Rivals for PM pick their partners
Could Remainer Amber Rudd REALLY team up with pro-Brexit BoJo in a bid for No10? Jacob Rees-Mogg thinks so. And it’s not the only odd coupling as MPs make their moves for the top job
JACOB Rees-Mogg today urges fellow Tories to back a ‘unity’ leadership team of Boris Johnson and Amber Rudd if Theresa May is toppled during the crisis over her Brexit deal.
The influential hardline Brexiteer uses an article in today’s Mail on Sunday – published on the right – to signal his backing for pro-Brexit Mr Johnson to team up with Remainer Rudd, who yesterday infuriated No10 by suggesting that the UK could pursue alternative options including ‘Norway Plus’ should Theresa May’s Brexit plan be rejected by MPs.
Mr Rees-Mogg’s plea comes as the main rivals for Mrs May’s crown prepare to launch their leadership bids. The Mail on Sunday can reveal that Home Secretary Sajid Javid was canvassing support among MPs on Friday, asking them directly if they would back him in a tilt at No10.
A source said: ‘Sajid does not think she will have to go next week, but is preparing for the possibility she might be forced to.’
He is understood to have discussed running on a joint ticket with Health Secretary Jeremy Hunt, but the pair are at odds on who would take the top job in such a relationship.
Meanwhile, former Brexit Secretaries David Davis and Dominic Raab are also said to be locked in tense negotiations about who should be the ‘senior man’ if they join forces on one ticket.
Mr Rees-Mogg, chairman of the European Research Group of Tory MPs, calls on Mrs May to stand down ‘regardless of whether she goes down to a crushing Commons defeat this week or tries to pull the vote’, adding: ‘It would be much better if she left of her accord rather than face a no-confidence motion.
‘Then a plan to benefit from Brexit is needed, as is the leadership ticket to progress and unite the country and the party. If, for example, leading figures from either side were prepared to come together such as Boris Johnson and Amber Rudd, they could potentially deliver the Brexit people voted for with a global, outward-looking UK that could succeed.’
The Somerset MP also rejects the claim by Mrs May – made in this newspaper today – that opposing the deal could open the door to a Jeremy Corbyn-led Government, saying instead that ‘refusing to deliver Brexit would lay a carpet of the deepest red upon which Mr Corbyn could walk into Downing Street’. A joint ticket with Mr Johnson as leader and Work and Pensions Secretary Ms Rudd as his deputy might unite the two Brexit factions – but it would create headaches when it came to forging a compromise between Mr Johnson’s ‘clean break’ Brexit and Ms Rudd’s Norway preference. Ms Rudd yesterday became the first Cabinet Minister to discuss publicly the merits of a ‘Plan B’ if Mrs May’s deal is defeated in Tuesday’s crunch vote.
In that case, she said, she would prefer a ‘Norway Plus’ model that would involve staying part of the European Economic Area, describing it as a ‘plausible’, but not a ‘desirable’ Plan B.
During the 2016 referendum campaign, Ms Rudd famously described Mr Johnson as a man obsessed with becoming PM, saying he was ‘not the man you want to drive you home at the end of the evening’. But last month she told The Mail on Sunday that she regularly lunched with Mr Johnson and said: ‘I don’t know what he’s going to do. He’s full of surprises. We chat, we’re not enemies.’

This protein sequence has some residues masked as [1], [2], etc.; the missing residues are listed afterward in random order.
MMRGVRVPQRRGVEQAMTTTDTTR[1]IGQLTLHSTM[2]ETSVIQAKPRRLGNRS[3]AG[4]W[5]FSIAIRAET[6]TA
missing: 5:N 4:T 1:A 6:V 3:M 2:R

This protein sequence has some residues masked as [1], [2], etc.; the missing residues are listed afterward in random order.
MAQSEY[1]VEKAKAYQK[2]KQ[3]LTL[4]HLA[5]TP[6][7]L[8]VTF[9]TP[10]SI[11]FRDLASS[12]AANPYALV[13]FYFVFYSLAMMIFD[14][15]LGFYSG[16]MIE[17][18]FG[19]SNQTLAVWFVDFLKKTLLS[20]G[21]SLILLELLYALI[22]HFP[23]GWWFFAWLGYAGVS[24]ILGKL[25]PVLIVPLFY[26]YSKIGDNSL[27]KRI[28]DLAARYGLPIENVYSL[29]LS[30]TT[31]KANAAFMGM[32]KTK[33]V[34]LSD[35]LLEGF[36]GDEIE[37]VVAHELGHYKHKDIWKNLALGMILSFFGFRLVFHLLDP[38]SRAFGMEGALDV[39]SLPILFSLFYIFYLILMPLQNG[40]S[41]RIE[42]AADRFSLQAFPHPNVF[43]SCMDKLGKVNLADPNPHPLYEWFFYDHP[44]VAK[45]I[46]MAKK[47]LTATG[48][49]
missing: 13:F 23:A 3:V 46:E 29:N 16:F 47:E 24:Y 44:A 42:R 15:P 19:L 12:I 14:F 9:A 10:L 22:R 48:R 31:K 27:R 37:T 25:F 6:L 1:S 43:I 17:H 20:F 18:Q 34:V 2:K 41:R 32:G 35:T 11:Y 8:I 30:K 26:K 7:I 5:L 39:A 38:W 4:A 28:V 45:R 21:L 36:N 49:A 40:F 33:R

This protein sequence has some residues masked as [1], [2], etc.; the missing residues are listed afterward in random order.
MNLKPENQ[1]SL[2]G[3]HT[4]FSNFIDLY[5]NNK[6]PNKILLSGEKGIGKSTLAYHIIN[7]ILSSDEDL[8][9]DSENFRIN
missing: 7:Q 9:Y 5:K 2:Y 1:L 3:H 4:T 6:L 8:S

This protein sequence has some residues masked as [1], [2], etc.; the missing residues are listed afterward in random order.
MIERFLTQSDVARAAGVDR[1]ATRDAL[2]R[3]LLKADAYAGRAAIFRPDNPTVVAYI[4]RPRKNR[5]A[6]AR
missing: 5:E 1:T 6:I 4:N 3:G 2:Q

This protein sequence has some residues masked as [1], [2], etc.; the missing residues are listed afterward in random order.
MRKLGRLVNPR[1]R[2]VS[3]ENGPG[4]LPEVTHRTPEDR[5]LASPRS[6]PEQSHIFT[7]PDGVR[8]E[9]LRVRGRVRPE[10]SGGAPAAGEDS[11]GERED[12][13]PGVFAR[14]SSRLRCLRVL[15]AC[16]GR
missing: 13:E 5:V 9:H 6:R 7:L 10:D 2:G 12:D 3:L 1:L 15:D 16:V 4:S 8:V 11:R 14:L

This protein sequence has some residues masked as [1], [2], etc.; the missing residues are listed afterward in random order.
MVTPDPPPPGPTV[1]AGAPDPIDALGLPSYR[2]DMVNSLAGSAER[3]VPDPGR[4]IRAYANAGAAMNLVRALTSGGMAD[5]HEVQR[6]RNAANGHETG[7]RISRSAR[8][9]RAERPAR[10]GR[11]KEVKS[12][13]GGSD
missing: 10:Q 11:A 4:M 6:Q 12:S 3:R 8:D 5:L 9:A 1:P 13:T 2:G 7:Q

A similar paring between Sajid Javid and Jeremy Hunt may struggle to unite warring Conservatives. As both backed Remain, they have held talks with Leaver Andrea Leadsom in a bid to ‘shore up’ their support across all wings of the party.
Mr Javid and Ms Leadsom are to hold a shared Christmas drinks party next week, which has been seen as a ‘not subtle’ attempt to lay the ground for a leadership bid. But insiders say the trio had cooled on the idea in recent days over who would take the top job.
Meanwhile, Brexiteers are squabbling over who could successfully be deployed as a ‘stop Boris’ candidate from their ranks.
Mr Raab’s resignation from the Cabinet last month over Mrs May’s deal boosted his chances, but also pitted him against Mr Davis, his former mentor. It is understood that allies of
Mr Davis have urged Mr Raab to stand aside and back Mr Davis’s bid, on the grounds that Mr Raab is ‘not experienced enough’ to run now and not yet ready to handle the ‘pressure of media scrutiny’. However friends of Mr Davis denied any of his allies had said that. Mr Raab’s colleagues also denied the reports. Tory party chiefs believe that, if Mrs May is forced from office, then a replacement must come from the Cabinet. Others tipped to run, if only to secure themselves a strong position in a future administration, include Environment Secretary Michael Gove, Treasury Secretary Liz Truss and International Development Secretary Penny Mordaunt. But Brexiteers are angry Mr Gove and Ms Mordaunt did not resign over Mrs May’s Brussels deal.
Senior Tories have also tipped a ‘grey man’ stepping in, with Cabinet Office boss David Lidington tipped as a ‘caretaker leader’. However, his strong Remain views mean he would almost certainly be challenged by a Brexiteer, wrecking any chance of a ‘coronation’ and plunging the Government into a bitter six-week leadership battle.